7. Pack in the protein.
Studies show that protein plays a key role in regulating food intake and appetite; people who consistently consume protein regain less weight after a significant weight loss, too. Protein helps increase feelings of fullness because it takes longer to digest. When you skip protein in your meals and snacks, those pesky hunger pangs might encourage overeating! So get into the habit of consuming protein at each meal and snack. ACTION TIP: Stick to lean sources of protein: Beans, hummus, egg whites, lean meats, and low-fat dairy products (cottage cheese, yogurt, cheese, and milk) can all give you muscle-building proteins without added fat.
8. Doggy bag it.
Portions served at most restaurants set you up for overeating. Sure, we want a good deal for our money, but it often comes at the price—our health. A full meal can contain more than 1,200 calories at some eateries, and that’s before dessert. Even if you have the best intentions to eat only half of your meal when it arrives, it can be hard to stop or know when you've reached the halfway point—especially if you're distracted while talking with friends and family. ACTION TIP: Take your good intentions one step further. Ask your server to pack up half of your meal before it hits the table. That way, you'll stop when you're halfway done and still have leftovers for tomorrow. It works because it's a clear "stop sign" in your meal (like #3 above) and most people aren't likely to dig into their doggy bag or take-out box before leaving the restaurant.
9. Eat breakfast.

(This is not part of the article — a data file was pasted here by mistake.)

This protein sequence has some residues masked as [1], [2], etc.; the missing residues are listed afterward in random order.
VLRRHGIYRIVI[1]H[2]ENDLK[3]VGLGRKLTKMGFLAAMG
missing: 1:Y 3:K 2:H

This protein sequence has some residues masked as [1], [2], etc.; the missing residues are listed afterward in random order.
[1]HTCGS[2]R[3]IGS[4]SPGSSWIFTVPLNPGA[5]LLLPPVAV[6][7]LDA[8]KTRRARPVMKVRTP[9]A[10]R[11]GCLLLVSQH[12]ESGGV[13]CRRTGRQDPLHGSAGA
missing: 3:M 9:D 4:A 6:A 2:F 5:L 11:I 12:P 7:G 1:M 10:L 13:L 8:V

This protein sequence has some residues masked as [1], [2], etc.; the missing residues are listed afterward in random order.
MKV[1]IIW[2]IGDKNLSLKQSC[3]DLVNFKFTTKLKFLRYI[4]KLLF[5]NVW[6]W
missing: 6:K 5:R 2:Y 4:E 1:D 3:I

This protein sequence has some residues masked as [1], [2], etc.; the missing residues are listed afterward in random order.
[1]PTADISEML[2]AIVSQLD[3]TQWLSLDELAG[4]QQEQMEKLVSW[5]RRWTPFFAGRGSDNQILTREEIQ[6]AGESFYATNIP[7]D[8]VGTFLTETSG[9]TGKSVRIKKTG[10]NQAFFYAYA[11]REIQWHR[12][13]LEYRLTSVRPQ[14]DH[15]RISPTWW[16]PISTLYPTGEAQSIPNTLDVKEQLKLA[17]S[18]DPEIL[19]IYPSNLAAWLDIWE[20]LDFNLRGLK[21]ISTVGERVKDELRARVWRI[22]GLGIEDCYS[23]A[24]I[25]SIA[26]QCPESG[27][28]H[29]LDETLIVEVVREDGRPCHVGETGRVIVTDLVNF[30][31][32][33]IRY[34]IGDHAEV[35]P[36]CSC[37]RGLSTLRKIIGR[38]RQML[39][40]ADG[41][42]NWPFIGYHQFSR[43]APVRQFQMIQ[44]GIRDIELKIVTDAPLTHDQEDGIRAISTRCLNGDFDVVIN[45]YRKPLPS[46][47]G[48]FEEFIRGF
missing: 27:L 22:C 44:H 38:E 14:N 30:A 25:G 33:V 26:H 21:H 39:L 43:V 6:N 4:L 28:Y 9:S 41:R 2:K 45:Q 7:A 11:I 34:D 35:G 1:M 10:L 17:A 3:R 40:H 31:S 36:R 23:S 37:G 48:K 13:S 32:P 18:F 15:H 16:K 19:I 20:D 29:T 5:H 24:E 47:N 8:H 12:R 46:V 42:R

People say breakfast is the most important meal of the day for good reason. Studies show that people who eat breakfast have a lower BMI (body mass index) and consume fewer total calories each day than people who skip breakfast altogether. A professor at the University of Texas found that eating earlier in the day leads to lower total intake throughout the day. A common explanation is that eating breakfast allows a person to feel less hungry throughout the day. Another is that those who skip breakfast allow for "extra calories" later in the day because they skipped a meal, but in reality end up overshooting their energy goal. Whatever the reason, eating breakfast IS part of a healthy lifestyle and an important factor in healthy weight maintenance. ACTION TIP: Many people simply don't "feel hungry" in the morning or don't like how breakfast makes them feel. Start small. You CAN retrain your body to feel hungry and enjoy breakfast. Soon, you'll wonder how you ever skipped breakfast in the first place! Start with these quick and healthy breakfast ideas.
With these tools as your defense, you’ll be on your way to a healthy weight in no time! Jot them down in your journal or keep them on a small sticky note to refer to when you’re out. With a little practice, you’ll finally be able to control your calorie intake without feeling deprived—or hungry!
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Westerterp-Plantenga MS. "The significance of protein in food intake and body weight regulation." Current Opinion in Clinical Nutrition and Metabolic Care. 2003 Nov (6): 635 - 8.
Wansink B, Van Ittersum K, Painter JE. "Ice cream illusions: bowls, spoons and self-served portion sizes." American Journal of Preventitve Medicine. 2006 Sep 31 (3): 240-3